For babies and small children wash those clothes 5 times before wearing!
– Beware of hidden toxin sources in new clothes – Always wash them before wearing (Natural News, Sep 1, 2012):
Several decades ago, the Dupont logo had the following text attached: “Better living through chemistry.” Since then, many of us have come to realize we are living worse in a toxic environment that includes chemically polluted air, water, food, so called “medicine,” and now even clothing.
Dupont had created Rayon, a synthetic fiber used for much of our clothing. So it made sense to team up with the timber industry to ensure hemp was banned in the late 1930s. Rayon and paper could continue to be made by chemically processing wood from trees without competition.
Clothing clings to skin, our largest organ. Toxic chemicals are used excessively for processing garment fibers and also for manufacturing clothes. Asian and third world countries manufacture most textiles and clothes.
But they supply American and other multinational brand name labels with those clothes to yield high profits based on cheap production in regions without even shoddy regulatory agency protection.
What’s in your new brand name clothing?
After clothes are made, they are often covered with formaldehyde to keep them from wrinkling or becoming mildewed during shipping. Formaldehyde as a preservative also adds to vaccines’ toxicity.
Several severe allergic reactions to formaldehyde have been reported. It’s no wonder. Investigations have discovered up to 500 times the safe level of formaldehyde in clothing shipped to brand name clothiers form factories in China and Southeast Asia.
There’s also the long term, negative, cumulative effect on health that is almost impossible to trace back to any source of clothing chemicals. Formaldehyde and other toxic chemicals are used to create synthetic fibers for towels and bedding. Textile toxins are hard to avoid even when you’re out of your clothes.
Another commonly used clothing chemical is nonylphenol ehtoxylate (NPE). NPE use is restricted in most regions where the big name brand clothes are sold. But there are no restrictions where the clothing factories are located in China and Southeast Asia. 14 big name brands get their clothing from clothing factories using NPE.
Wrinkle free or no-iron should be considered a warning for carcinogenic perfluorinated chemicals (PFCs). Teflon for pans is a PFC. Petrochemical dyes are used for fibers in those Asian textile factories that profusely pollute nearby waterways.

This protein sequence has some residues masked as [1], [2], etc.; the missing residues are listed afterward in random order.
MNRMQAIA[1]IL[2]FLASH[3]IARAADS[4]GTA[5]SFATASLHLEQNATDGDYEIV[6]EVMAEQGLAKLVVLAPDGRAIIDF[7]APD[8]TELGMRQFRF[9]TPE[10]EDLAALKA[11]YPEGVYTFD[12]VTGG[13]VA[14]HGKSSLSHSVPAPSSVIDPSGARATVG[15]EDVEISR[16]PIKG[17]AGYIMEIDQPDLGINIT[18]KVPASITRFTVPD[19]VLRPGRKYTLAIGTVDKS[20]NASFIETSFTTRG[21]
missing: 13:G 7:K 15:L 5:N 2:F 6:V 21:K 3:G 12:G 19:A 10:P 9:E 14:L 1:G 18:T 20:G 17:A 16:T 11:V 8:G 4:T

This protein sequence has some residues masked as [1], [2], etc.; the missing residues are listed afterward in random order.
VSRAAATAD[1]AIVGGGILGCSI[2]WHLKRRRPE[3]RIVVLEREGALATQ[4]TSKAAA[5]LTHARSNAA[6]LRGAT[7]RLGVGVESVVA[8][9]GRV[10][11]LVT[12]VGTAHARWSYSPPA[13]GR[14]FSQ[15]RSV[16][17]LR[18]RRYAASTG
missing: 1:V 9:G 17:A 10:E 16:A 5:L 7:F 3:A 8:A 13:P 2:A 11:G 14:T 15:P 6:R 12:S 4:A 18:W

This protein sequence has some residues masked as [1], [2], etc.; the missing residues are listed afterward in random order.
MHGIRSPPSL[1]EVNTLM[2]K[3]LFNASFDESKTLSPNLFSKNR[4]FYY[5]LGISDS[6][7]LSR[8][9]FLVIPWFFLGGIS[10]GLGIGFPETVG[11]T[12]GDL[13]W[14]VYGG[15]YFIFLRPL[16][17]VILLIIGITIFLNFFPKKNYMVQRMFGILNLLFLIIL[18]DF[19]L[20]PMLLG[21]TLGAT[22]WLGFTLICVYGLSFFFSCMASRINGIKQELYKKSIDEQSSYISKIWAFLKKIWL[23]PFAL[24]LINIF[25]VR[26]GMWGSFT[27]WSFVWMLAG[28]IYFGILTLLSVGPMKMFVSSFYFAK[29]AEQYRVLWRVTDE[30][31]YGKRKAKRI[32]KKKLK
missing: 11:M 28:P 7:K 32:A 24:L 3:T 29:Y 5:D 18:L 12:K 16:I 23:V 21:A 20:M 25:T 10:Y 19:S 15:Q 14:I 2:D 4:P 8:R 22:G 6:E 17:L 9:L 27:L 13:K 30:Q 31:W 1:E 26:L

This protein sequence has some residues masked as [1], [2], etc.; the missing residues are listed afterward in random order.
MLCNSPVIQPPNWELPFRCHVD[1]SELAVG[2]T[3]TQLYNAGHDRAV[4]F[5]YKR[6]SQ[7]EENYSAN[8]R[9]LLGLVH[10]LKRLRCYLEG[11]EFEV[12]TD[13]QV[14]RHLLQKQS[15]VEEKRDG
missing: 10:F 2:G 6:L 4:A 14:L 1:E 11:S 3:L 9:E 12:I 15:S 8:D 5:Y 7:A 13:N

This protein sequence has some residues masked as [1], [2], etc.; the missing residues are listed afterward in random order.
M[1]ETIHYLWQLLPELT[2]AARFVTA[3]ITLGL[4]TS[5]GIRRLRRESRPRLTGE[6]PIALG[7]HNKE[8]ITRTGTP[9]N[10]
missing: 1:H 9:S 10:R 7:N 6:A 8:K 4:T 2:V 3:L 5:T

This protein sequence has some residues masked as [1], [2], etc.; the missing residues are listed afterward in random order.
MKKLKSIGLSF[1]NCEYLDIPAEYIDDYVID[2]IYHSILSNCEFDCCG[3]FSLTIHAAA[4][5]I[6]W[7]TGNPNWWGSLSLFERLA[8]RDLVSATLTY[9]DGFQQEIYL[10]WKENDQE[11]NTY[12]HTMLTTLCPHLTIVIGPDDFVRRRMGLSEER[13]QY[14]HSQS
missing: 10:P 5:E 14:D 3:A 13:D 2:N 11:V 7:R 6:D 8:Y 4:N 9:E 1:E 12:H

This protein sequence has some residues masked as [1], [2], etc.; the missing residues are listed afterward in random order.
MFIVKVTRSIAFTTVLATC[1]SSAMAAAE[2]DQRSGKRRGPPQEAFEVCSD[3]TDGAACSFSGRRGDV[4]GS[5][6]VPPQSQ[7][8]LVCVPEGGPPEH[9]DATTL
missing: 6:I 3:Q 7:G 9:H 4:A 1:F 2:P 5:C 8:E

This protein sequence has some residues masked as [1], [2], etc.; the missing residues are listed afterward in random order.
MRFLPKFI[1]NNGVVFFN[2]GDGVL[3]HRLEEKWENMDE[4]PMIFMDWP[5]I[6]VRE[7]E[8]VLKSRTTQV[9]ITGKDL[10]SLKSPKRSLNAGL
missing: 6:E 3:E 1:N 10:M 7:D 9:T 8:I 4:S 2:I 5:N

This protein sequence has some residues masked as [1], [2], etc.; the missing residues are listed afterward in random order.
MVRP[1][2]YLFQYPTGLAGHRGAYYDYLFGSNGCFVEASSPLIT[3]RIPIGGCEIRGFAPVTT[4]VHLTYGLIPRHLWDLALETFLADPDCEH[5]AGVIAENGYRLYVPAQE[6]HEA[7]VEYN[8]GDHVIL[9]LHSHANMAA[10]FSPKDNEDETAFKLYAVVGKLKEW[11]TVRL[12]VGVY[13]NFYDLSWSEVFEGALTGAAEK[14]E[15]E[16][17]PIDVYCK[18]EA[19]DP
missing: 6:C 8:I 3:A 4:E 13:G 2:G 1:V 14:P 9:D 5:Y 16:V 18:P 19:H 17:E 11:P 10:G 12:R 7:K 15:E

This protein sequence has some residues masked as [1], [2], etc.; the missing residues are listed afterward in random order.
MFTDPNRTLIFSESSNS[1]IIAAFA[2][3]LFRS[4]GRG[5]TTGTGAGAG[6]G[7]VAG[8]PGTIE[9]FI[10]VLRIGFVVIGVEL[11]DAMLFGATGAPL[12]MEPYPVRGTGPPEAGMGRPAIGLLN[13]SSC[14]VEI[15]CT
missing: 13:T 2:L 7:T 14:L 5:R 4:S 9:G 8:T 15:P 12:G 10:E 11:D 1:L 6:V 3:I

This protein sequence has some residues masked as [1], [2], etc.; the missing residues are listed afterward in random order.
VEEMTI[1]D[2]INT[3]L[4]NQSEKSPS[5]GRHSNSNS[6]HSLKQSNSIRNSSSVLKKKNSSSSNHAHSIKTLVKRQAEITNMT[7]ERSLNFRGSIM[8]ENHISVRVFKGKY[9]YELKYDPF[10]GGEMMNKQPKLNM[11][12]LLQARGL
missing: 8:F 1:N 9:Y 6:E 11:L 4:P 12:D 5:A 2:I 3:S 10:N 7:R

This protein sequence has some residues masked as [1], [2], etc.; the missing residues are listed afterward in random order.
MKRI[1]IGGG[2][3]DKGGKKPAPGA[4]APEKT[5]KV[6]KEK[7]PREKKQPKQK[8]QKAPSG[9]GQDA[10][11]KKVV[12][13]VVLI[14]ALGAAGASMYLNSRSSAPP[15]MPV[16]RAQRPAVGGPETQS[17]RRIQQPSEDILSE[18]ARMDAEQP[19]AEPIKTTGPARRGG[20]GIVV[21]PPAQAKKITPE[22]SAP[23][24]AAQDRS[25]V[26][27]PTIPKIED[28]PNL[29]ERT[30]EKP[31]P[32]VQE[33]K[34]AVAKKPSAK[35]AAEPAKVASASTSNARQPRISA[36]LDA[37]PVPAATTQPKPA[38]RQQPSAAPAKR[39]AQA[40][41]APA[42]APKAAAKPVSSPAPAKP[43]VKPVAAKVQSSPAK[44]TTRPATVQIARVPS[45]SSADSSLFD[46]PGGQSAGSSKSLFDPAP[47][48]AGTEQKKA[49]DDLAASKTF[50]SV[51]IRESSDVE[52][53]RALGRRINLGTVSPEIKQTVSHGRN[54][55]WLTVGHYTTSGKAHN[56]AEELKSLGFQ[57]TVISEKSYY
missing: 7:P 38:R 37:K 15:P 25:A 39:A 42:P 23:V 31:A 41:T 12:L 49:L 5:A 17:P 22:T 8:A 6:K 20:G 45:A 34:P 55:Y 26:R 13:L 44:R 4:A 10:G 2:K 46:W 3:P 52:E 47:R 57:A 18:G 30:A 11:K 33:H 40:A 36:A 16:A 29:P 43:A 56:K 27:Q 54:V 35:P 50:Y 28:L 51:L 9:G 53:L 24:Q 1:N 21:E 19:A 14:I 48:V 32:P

Dr. Richard Dixon of the World Wildlife Federation warns about the ecological impact on wildlife: “Urgent action is needed to replace hazardous chemicals with safer alternatives especially in clothing and other consumer products.” (Emphasis added).
Nonylphenol ethoxylates (NPEs) are commonly used as detergents in textile industries abroad that are contracted by multi-national USA and EU-based clothing companies. NPEs break down to form nonylphenol, a toxin with hormone-disrupting properties similar to BPA. (http://www.naturalnews.com)
Black clothing and dyes for leathers often contain p-Phenylenediamine (PPD), which can produce allergic reactions. Flame retardants can appear in bedding and nightwear. Volatile organic compounds (VOCs) and dioxin-producing bleach are used by textile industries. Athletic shoes that contain cloth contain some of these toxins.
How to protect yourself
Read clothing labels and try to avoid synthetic materials such as Rayon, Nylon, Polyester, Acrylic, Acetate or Triacetate as much as possible. Also avoid no-iron, wrinkle free and preshrunk items.
Whenever that’s impossible, wash and dry those clothes three times before wearing. Use only safe, organic detergents from health food stores. Also, avoid those dryer sheets to prevent clinging unless you can find them without toxic chemicals. (http://www.naturalnews.com/001061.html)
Even used clothing purchased from thrift stores such as Goodwill may be sprayed with some skanky chemical before they’re put up for sale. Wash and dry them at least once. Stay away from dry cleaners that use perchloroethylene. There are some that don’t.
Sources for this article include: